Sen. Carl Levin, D-Detroit, left, and U.S. Rep. Sander Levin, D-Royal Oak (File)
Washington — For three decades, the Levin brothers sitting next to each other at the State of the Union address has been synonymous with the president’s annual address to the nation.
U.S. Rep. Sander Levin, D-Royal Oak, welcomes his younger brother and best lifelong friend Sen. Carl Levin, D-Detroit, to the House chamber where two white-haired, longtime liberal Democrats take their customary seats.
“I’m not sure how it started but it goes back so far,” Sander Levin said Tuesday. “It’s been true year after year after year.”
Tuesday night marks the end of a longtime Washington tradition and public bond between the two brothers that spans from Ronald Reagan to Barack Obama. Since Carl Levin is retiring at the end of the year, it’s the last time the Levins will hear the president’s address as a team.
“There will be an empty feeling next year when I watch him listening to the speech when I’m back home in Michigan,” Carl Levin said Tuesday. “It’s an emotional moment tonight for me, and it will be an emotional moment next year and the years after when I’m not sitting next to him.”
Carl Levin, 79, was first elected to the U.S. Senate in 1978 and has risen to be a powerful voice in the upper chamber as chairman of the Armed Services Committee. Carl encouraged to his brother to run for Congress after two unsuccessful runs for governor. Sander Levin, 82, joined his brother in the Capitol after winning the election to U.S. House of Representatives in 1982 and has become the top Democrat on the House Ways and Means Committee.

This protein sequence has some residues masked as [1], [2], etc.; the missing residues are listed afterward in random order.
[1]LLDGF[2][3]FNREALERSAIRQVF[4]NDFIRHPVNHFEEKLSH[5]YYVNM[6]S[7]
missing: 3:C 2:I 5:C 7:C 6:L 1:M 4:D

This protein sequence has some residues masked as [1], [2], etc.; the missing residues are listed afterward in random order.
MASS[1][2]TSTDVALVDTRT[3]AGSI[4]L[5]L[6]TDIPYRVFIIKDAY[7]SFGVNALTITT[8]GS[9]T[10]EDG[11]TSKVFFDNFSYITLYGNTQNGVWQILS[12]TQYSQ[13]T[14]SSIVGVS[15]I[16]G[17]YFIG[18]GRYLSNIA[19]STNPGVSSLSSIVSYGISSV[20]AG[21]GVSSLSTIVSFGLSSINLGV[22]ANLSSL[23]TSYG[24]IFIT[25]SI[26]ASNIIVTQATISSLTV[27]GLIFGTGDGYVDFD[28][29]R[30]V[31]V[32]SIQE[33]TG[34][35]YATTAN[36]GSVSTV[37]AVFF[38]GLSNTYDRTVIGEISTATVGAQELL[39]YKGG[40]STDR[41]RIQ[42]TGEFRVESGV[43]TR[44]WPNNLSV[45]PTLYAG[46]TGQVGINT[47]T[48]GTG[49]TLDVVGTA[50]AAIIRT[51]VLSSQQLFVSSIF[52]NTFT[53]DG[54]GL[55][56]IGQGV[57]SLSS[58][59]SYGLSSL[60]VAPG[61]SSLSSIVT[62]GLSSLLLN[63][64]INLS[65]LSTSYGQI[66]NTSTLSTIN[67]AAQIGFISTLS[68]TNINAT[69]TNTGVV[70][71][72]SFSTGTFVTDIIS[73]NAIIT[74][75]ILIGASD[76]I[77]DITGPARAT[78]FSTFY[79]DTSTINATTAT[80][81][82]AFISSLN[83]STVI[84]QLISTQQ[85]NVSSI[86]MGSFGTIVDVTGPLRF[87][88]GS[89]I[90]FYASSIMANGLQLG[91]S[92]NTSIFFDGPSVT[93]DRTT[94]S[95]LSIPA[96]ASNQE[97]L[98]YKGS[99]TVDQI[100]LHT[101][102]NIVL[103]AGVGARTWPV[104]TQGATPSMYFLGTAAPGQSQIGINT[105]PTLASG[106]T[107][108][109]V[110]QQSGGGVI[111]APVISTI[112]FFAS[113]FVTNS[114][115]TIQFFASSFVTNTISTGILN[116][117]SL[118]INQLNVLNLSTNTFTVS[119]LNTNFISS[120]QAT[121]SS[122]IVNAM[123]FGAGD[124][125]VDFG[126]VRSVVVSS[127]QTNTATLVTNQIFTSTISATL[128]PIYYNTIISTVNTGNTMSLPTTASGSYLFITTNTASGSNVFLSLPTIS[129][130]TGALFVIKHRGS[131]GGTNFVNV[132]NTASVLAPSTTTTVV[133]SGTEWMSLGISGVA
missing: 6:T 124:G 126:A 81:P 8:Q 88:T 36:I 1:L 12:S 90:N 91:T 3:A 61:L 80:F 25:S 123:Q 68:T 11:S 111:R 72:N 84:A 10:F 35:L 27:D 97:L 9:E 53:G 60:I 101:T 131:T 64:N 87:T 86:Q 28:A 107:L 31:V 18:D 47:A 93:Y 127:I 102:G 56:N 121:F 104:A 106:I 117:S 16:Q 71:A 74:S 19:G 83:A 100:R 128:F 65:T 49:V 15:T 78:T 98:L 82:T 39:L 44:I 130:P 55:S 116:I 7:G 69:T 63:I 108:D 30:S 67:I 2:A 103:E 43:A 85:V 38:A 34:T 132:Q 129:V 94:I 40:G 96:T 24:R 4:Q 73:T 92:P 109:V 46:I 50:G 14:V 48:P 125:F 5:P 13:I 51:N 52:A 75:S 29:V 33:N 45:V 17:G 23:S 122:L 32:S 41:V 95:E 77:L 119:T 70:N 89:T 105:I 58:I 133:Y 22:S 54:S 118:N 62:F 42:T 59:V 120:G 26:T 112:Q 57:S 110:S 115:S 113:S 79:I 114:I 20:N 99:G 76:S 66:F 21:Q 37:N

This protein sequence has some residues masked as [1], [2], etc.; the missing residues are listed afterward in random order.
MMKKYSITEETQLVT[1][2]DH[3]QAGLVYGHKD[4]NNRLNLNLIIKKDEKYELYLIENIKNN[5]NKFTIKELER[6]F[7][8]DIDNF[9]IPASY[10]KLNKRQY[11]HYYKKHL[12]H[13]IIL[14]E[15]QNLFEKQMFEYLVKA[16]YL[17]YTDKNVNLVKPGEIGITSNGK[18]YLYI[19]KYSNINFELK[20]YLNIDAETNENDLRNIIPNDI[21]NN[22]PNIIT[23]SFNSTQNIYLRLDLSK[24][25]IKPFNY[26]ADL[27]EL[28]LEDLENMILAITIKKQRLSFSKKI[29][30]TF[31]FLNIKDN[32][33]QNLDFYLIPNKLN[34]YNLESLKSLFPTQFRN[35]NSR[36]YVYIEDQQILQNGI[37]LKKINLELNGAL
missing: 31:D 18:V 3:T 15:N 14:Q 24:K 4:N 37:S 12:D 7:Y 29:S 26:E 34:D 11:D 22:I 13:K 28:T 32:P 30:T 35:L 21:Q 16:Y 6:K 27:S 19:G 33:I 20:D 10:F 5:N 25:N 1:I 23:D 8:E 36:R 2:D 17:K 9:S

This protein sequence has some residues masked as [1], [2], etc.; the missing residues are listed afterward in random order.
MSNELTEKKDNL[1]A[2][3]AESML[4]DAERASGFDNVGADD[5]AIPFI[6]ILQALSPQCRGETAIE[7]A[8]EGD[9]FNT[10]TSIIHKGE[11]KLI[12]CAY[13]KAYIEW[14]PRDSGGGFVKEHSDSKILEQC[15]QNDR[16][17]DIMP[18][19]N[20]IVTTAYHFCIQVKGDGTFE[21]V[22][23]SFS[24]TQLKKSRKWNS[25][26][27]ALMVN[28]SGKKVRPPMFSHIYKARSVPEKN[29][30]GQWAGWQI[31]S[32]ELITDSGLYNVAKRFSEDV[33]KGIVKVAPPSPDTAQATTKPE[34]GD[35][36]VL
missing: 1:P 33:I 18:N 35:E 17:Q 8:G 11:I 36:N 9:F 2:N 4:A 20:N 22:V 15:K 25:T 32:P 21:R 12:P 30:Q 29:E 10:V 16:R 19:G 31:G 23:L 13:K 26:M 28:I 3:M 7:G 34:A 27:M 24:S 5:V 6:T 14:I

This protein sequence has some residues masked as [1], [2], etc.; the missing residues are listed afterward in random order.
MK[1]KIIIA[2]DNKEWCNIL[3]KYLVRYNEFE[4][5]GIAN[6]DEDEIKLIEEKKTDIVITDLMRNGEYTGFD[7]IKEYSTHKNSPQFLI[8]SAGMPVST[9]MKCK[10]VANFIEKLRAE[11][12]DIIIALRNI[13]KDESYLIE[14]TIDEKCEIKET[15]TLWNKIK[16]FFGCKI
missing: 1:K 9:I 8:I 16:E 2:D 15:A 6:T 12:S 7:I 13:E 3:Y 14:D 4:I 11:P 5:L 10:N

“It was like a missing part put back in place,” Carl Levin said of his brother joining him in Congress.
The thought of Carl Levin not being there next year makes the elder Levin emotional.
“It’s irreplaceable,” Sander Levin said Tuesday. “We were raised together. ... We’ve essentially been doing everything together. It’s hard for me to focus on what it would be like if we weren’t sitting together. ... I guess I don’t want to think about it.”
The two brothers share a piece of history since no other set of siblings has served as long simultaneously in Congress as the Levin brothers.
“It’s a legacy we treasure personally but hopefully the legislation, the things we’ve been able to get done, may be a more significant legacy,” Carl Levin said.
The State of the Union tradition has spanned five presidents since their first state of the union in 1983. The most memorable address goes to Bill Clinton in 1994 when the Teleprompter wasn’t working, Carl Levin said.
“It was utterly amazing,” Carl said. “We didn’t know it until afterwards. He was utterly in command.”
The two have similar politics, risen with the same values and drive to fight for the underdog, Carl said, the bespectacled brother. But their personalities differ with Carl arguing Sander gained the sweeter temperament.
“Except on the athletic field,” Carl said. “You don‘t want to get near him. He’s very competitive, whether it’s basketball or quash.”
With the end of an era, Sander says more than anything he’s grateful to be part of history with his brother.
“In a sense, every single one was memorable,” Sander said of the State of the Union tradition. “We appreciated the chance to be doing that together. We were thankful each and every time.”